Pregnant women missing vital nutrients

Pregnant women are not getting the essential nutrients they and their babies need, say scientists. They warn the situation will likely worsen as more people turn to plant-based diets.

Pregnant woman cutting fruit in her kitchen
Scientists worry plant-based diets might not deliver enough nutrients to pregnant women

A study looking at the health of expecting mothers from high-income countries, including the UK, New Zealand and Singapore, found that 90 per cent were lacking key vitamins necessary for healthy pregnancies and the wellbeing of unborn infants.

Scientists from the Universities of Southampton, Auckland and Singapore, working with experts worldwide, surveyed more than 1,700 women and found most were missing essential nutrients found in abundance in meat and dairy products.

These included vitamins B12, B6 and D, folic acid, and riboflavin, all of which are essential for the development of foetuses in the womb.

Lead author and University of Southampton Professor of Epidemiology Keith Godfrey said the prevalence of vitamin deficiencies among women attempting to become pregnant in wealthy countries is a serious concern.

“The push to reduce our dependence on meat and dairy to achieve net-zero carbon emissions is likely to further deplete expecting mothers of vital nutrients, which could have lasting effects on unborn children.

“Our study shows that almost every woman trying to conceive had insufficient levels of one or more vitamins, and this figure is only going to get worse as the world moves towards plant-based diets.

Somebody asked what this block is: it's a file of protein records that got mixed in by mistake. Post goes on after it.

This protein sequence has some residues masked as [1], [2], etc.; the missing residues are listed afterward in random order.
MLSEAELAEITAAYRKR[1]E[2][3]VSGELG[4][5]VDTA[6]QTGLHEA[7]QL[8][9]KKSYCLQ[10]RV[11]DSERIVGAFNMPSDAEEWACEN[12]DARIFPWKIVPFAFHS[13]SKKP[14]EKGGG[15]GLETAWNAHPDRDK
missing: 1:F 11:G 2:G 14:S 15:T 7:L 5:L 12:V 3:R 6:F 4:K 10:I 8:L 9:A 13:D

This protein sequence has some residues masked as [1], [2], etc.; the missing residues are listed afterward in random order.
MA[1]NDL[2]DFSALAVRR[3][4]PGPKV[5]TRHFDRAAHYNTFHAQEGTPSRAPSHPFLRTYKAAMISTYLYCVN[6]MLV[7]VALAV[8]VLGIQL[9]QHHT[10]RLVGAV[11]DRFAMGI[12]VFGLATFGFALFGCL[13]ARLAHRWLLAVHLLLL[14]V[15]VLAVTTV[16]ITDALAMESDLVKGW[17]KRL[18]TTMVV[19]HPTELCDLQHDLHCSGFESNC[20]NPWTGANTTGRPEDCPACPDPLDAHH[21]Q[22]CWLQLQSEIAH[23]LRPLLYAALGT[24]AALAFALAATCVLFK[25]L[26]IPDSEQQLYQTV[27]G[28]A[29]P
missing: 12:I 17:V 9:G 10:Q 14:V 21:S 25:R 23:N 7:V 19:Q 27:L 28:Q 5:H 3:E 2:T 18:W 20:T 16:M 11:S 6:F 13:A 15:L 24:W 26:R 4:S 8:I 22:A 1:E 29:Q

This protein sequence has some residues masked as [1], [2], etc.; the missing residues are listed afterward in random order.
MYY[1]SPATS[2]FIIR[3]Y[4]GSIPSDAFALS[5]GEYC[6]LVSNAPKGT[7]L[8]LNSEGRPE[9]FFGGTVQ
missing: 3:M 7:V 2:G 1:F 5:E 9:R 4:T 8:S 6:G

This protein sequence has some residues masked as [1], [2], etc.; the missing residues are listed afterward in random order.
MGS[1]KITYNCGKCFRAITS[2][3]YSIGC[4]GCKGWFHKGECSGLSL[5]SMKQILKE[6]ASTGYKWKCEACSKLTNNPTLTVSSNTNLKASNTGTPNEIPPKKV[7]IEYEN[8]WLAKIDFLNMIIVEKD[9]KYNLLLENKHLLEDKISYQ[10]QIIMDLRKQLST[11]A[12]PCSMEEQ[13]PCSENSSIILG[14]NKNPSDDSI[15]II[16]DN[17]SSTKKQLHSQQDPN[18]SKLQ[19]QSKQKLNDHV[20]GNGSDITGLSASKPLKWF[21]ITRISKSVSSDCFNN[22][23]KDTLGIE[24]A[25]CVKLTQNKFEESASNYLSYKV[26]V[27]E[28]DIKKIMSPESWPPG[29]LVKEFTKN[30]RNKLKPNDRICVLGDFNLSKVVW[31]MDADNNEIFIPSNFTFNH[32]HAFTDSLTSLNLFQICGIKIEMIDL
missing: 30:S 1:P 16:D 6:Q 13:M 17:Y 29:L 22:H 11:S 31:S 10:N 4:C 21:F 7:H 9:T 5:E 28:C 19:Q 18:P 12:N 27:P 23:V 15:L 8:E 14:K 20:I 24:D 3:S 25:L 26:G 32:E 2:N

“People think that nutrient deficiency only affects people in underdeveloped countries – but it is also affecting the majority of women living in high-income nations.”

The wellbeing of a mother ahead of conceiving and during a pregnancy has a direct influence on the health of the infant, their lifelong physical development, and ability to learn.

Professor Wayne Cutfield Liggins Institute

The NiPPeR study, which was published in weekly peer-reviewed journal PLOS Medicine, assessed 1,729 women between the ages of 18 and 38 at conception and followed many of these during their subsequent pregnancy.

Results showed nine out of ten women had marginal or low levels of folate, riboflavin, vitamins B12 and D around the time of conception, and that many developed vitamin B6 deficiency in late pregnancy.

Co-author Professor of Paediatric Endocrinology Wayne Cutfield, from the University of Auckland, said folic acid is recommended for women planning conception and during pregnancy, but expecting mothers should also be given over-the-counter multivitamins to reduce nutrient deficiencies.

“The wellbeing of a mother ahead of conceiving and during a pregnancy has a direct influence on the health of the infant, their lifelong physical development, and ability to learn.”

The NiPPeR study was the first to show that supplements available over the counter can reduce vitamin insufficiencies during the preconception, pregnancy and lactational periods.

Associate Professor Shiao-Yng Chan at the National University of Singapore says women continuing to move towards diets with less meat and dairy products, will reduce intakes of micronutrients essential for a child’s development.

"Vitamin deficiencies will continue to grow unless women start taking more supplements or are supported with specific advice about nutrient-rich foods.”

The study was undertaken by researchers from Southampton and its National Institute for Health and Care Research (NIHR) Biomedical Research Centre, the University of Auckland, the National University of Singapore, and Singapore's Agency for Science, Research and Technology.

Read more from the NiPPeR nutritional intervention study  at 

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